UB School of Economics researchers confirm large inequalities in carbon mobility emissions in Barcelona

Zona-Universitària-1-1024x682editedA recent article published by the UB School of Economics researcher Germà Bel and PhD graduate Jordi Rosell in the scientific journal Energy Economics has confirmed the ineffective nature of toll policy design in the metropolitan area of Barcelona. The UB researchers adopted an innovative methodology in order assess the potential impact of several measures to reduce CO2 emissions. The authors found that conventional models encounter difficulties, while quantile analysis appeared to be a better tool for analyzing the behavior of groups of emitters.

Bel and Rosell found that the top 10% of emitters produce 49% of total emissions, implying a Gini index of 0.5 for the Metropolitan Area of Barcelona. “Compared with the income related Gini index for the same area, 0.3, mobility carbon emissions inequalities are larger than economic ones” Dr. Rosell said.

Most papers to date have studied CO2 emissions in terms of the average emitter, but this article does so for different population groups. The results show that the odds of a male being a high emitter are 112% higher than those of a female. The chances of finding a higher emitter among 30 to 44 years old individuals are also higher. The same applies for those individuals living outside the city of Barcelona. The probability of being a high emitter increases with the level of income as well as the level of education, even though those with secondary education are more likely to be high emitters than those with tertiary education.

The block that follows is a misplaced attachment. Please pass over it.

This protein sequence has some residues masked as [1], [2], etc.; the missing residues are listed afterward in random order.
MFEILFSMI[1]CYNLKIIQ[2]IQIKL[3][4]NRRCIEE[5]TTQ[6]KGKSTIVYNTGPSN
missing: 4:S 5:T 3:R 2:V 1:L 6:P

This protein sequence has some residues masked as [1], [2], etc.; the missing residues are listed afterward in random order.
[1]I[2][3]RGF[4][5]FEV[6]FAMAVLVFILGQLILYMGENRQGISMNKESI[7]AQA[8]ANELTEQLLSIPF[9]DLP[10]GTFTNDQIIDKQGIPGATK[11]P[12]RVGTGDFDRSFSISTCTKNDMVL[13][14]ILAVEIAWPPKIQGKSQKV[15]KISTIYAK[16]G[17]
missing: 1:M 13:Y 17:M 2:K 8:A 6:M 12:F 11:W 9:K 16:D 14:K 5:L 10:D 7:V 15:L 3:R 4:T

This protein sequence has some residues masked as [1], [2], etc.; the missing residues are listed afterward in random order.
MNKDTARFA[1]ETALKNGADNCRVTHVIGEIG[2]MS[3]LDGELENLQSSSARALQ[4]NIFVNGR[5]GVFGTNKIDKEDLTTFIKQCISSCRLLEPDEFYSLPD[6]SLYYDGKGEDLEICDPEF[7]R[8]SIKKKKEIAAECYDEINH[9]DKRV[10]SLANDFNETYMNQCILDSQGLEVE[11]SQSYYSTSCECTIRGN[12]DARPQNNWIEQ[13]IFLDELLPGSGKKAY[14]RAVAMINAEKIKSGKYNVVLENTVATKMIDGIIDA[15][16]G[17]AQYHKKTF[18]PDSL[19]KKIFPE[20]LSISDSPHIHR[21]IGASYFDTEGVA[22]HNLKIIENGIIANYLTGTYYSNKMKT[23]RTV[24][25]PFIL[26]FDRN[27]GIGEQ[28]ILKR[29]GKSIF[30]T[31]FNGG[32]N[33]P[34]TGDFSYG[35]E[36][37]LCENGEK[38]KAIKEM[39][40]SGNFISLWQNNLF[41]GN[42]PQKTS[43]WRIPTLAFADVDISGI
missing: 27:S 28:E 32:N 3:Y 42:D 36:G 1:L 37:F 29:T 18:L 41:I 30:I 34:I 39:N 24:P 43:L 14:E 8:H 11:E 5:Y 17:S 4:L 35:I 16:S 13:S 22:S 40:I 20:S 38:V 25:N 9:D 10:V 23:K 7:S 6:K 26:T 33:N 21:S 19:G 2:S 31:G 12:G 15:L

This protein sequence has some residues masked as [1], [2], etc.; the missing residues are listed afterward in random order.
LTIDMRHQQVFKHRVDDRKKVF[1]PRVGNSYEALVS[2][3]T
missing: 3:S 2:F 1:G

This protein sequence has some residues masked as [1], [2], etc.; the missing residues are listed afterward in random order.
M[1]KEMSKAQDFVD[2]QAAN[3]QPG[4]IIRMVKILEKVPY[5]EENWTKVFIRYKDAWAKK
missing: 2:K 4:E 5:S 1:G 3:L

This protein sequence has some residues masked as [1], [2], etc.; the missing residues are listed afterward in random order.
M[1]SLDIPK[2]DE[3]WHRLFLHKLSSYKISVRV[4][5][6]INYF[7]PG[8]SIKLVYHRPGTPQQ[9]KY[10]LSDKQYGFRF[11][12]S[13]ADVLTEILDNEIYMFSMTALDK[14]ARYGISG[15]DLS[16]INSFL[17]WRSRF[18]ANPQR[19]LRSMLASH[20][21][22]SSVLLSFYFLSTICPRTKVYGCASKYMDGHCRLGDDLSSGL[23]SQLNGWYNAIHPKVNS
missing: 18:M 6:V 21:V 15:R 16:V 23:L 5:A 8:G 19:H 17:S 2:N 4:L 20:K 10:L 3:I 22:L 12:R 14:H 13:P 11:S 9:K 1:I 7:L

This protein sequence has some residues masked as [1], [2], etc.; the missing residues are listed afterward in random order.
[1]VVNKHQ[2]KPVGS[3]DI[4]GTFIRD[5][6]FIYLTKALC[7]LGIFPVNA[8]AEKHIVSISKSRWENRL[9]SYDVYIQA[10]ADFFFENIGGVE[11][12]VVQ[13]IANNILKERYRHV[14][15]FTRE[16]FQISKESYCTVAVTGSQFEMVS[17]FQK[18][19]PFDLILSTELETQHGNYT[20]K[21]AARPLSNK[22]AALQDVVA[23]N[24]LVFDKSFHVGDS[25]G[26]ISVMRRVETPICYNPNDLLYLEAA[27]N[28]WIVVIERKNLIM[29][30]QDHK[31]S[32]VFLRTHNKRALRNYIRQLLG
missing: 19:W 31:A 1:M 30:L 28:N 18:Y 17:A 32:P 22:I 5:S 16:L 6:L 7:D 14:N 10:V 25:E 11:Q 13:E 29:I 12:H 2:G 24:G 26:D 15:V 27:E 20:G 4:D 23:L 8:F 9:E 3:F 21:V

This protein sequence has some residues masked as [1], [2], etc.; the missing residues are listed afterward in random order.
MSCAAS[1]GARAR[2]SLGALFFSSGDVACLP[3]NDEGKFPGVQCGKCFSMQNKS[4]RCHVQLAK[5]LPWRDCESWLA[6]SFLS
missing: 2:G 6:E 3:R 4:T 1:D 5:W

The study suggests that increasing parking charges in the inner city and extending tolls to all motorways accessing the central area of Barcelona should reduce CO2 emissions associated with urban mobility. Net revenues from these cost-increasing policies could be devoted to improving public transportation supply to further reduce emissions, the authors suggest. “In Barcelona and other Mediterranean cities, extending the network or prohibiting are the main policies, while price demand policies, such as congestion charging or parking policies, are overlooked because they generate opposition before being implemented”, professor Bel said.

Dr. Bel and Dr. Rosell highlight that the type of analysis conducted here should be an effective tool for analyzing mobility behavior in different metropolitan areas. Data gathered from various cities would provide useful evidence for improving the design of urban mobility policies and analyze which are the socioeconomic factors that explain the level of carbon emissions from mobility.

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